The Lake District is a great many things to a great many people. To the Romans it was the stronghold from which they could plot their takeover of Scotland. For the poet Wordsworth, it was a daffodil-dotted muse. But for me the Lakes has always meant one thing and one thing only: hills, and lots of them.
As a keen walker, I dream of dancing along the rocky ridge of Striding Edge; of skirting the endless tarns and waters that freckle the landscape; of standing on top of Scafell Pike, the highest peak of all, admiring the views. It’s just a shame that accessing those beautiful places means having to navigate so many winding roads by car. Or does it?
When someone suggested I try a car-free Lakes trip, I was unconvinced. But just a couple of weeks later I found myself not only there minus my vehicle but on a bicycle, heading straight for a fairly steep incline. “Turn it up to Sport mode!” shouted Greg as he started the climb on his normal push bike, grinding slowly and working up a sweat. Watching his effort, I was fearful. But then, the bike I was pedalling harboured a rather nifty addition – an electric motor.
Fumbling with the mini dashboard I changed the power supply from Eco to maximum-assistance setting. The battery kicked in and, though I had to continue pedalling to move, I made my way up the hill with ease, overtaking Greg and still managing to hold a conversation without hyperventilating.
“They make you think you’re fitter than you are, don’t they? Gives you quite a boost psychologically,” said Lakelander Greg as we sipped coffee at the café on the shores of Coniston half an hour later. The electric bike network has been steadily growing here since it was first introduced in 2012. Now there are 19 hire points and 30 re-charge stations – from Keswick in the north to Grange-over-Sands in the south, Ravenglass in the west to Kendal in the east.
Visitors are slowly coming around to the idea that a visit to northern England’s most famous national park can be done without a car, even if you’re not a Wiggins on two wheels. “It’s a case of joined-up thinking,” explained Greg. “We wanted to prove that it’s physically possible to visit the Lakes without a car – using trains, buses, boats, boots and bikes.”
I’d tried four of these methods already. I’d started in London, taking the fast train that runs from Euston to Oxenholme in just three hours. I caught a connecting train to Windermere, then a bus to Elterwater in Great Langdale, my base for a few days’ exploring. It was a smooth start, with my time on the train spent winding down rather than getting angry in traffic. Before I got the bike, I’d had Sunday to explore the Lakes by the only means at my disposal – my feet.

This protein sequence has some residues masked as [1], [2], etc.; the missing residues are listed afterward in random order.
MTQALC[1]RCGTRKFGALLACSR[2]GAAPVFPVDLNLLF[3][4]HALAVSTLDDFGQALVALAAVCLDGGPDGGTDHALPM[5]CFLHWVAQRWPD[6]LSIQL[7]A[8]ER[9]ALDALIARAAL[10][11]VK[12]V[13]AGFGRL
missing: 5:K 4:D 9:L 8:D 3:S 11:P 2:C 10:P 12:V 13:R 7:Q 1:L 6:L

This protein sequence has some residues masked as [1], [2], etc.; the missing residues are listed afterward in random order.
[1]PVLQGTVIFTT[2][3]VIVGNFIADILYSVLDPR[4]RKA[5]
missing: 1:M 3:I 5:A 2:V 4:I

Pulling on my walking boots I headed off on one of the many paths through Elterwater, tracing the river down to a paddock full of brown cows. Here the Langdale Valley was perfectly framed by overhanging tree branches, the hulking spikes of the granite Langdale Pikes peeking over the water’s edge in the distance. Continuing to Skelwith Bridge I had two options: an early lunch by the river or a yomp up onto the fells.
As if in answer to the question, late-morning rays illuminated the little knobbly peak of nearby Loughrigg Fell, inviting me onwards. I strolled easily up to its summit, the lose rocks beneath my boots crunching as I went. Standing by the trig point on top, the surrounding hills seemed to radiate out like fan blades. The air smelt of wet grass as the wind whipped the clouds into dramatic grey curtains. Retracing my steps I made a beeline for Chesters by the River, to gorge on courgette cake and a giant cup of hot chocolate.
Even after I’d finished my feast, it was too early to head straight back to Elterwater, so I started to walk. Following my nose I strolled along the road until I saw a signpost for Ambleside. Sat at the northern end of Lake Windermere, this, an informal capital in Lakeland, is home to a busy hub of outdoor shops, cafés and one of the best vegetarian-restaurants-cum-cinemas around.
Normally, a journey there involves a mildly frustrating drive following farm traffic and getting caught in the one-way system. This time I was climbing up among the fells, following an old packhorse route. As it converged with several other hillside paths, it felt as though a whole new network had suddenly opened up to me. I followed these old trails from village to village. They were not only shorter in distance than the tarmac strips that cut through the valleys, but also more picturesque, more historic and more intuitive. By the time I arrived in Ambleside I felt like I’d walked through time.
Fells at full throttle
When Greg delivered the electric bike the following morning I was initially reluctant to abandon my walking boots. However, after mastering the controls and zipping up hills like a pro to the comforting ‘hum’ of an almost-silent motor I was an instant cycling convert.
While we sipped tea at Coniston, Greg gestured to the hut where a fleet of e-bikes were kept. Scores of curious people, including a couple of families, were gathered around them. “The great thing is that electric bikes are attracting non-cyclists,” said Greg. “Those who already love cycling are never going to want to use them, but for those people intimidated by the idea of relying on pedalling in a place as hilly as the Lakes, these bikes will hopefully encourage them to try it. And if that means taking their cars around the Lakes less, it can only be a good thing.”